In the 1990s, researchers discovered that two different COX enzymes exist: COX-1 and COX-2. COX-1 is present in most tissues, including the stomach lining. It’s also involved in kidney function. COX-2 is the enzyme primarily present at sites of inflammation . Both COX-1 and COX-2 convert arachidonic acid to prostaglandin, resulting in pain and inflammation. The anti-inflammatory action of NSAIDs is mainly due to inhibition of COX-2, and their unwanted side effects (like bleeding ulcers) are largely due to inhibition of COX-1. ( 12 )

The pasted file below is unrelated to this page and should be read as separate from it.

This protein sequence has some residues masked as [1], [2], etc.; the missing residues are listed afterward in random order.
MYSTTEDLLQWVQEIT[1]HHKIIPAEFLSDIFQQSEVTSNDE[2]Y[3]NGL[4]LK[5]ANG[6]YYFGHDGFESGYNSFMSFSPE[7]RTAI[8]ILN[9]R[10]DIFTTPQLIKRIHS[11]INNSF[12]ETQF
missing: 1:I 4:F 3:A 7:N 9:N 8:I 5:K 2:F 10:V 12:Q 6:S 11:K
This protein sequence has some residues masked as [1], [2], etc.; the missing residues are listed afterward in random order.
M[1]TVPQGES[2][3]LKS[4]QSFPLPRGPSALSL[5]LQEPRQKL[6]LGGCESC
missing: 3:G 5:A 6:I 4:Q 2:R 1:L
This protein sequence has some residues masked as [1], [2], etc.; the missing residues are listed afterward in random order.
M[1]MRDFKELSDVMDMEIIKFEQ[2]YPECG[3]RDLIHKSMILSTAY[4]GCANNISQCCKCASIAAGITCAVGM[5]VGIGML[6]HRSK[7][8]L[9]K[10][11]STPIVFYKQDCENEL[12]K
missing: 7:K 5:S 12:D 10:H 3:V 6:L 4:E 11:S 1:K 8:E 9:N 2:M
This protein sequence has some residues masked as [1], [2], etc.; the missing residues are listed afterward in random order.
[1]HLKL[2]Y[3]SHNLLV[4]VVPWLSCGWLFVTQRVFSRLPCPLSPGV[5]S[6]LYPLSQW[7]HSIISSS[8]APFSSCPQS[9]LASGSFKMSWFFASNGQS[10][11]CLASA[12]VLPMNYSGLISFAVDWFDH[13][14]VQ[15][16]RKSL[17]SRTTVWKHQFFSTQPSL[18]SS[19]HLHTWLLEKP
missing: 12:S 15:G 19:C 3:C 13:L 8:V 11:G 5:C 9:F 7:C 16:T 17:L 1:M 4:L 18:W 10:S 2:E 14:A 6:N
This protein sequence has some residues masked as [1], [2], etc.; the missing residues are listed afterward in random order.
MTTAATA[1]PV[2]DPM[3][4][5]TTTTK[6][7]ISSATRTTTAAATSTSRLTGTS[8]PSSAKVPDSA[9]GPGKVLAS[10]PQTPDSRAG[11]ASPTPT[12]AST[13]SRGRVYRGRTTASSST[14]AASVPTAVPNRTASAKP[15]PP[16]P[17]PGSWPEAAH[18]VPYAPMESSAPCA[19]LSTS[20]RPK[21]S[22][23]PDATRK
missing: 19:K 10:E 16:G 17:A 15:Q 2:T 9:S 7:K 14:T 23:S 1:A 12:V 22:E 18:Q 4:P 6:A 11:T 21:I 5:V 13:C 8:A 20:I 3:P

NSAIDs may reduce the benefit of drugs used for treating hypertension because NSAIDs may increase blood pressure . NSAIDs decrease the elimination of lithium ( Eskalith ) and methotrexate ( Rheumatrex ) potentially leading to their toxicity , and reduce the action of diuretics (" water pills") by reducing blood flow to the kidneys. NSAIDs increase bleeding by decreasing the activity of blood platelets and therefore formation of blood clots. When used with other drugs that also increase bleeding, for example, warfarin ( Coumadin ), the likelihood of bleeding complications is increased. Prolonged use of NSAIDs with drugs that increase bleeding should be avoided.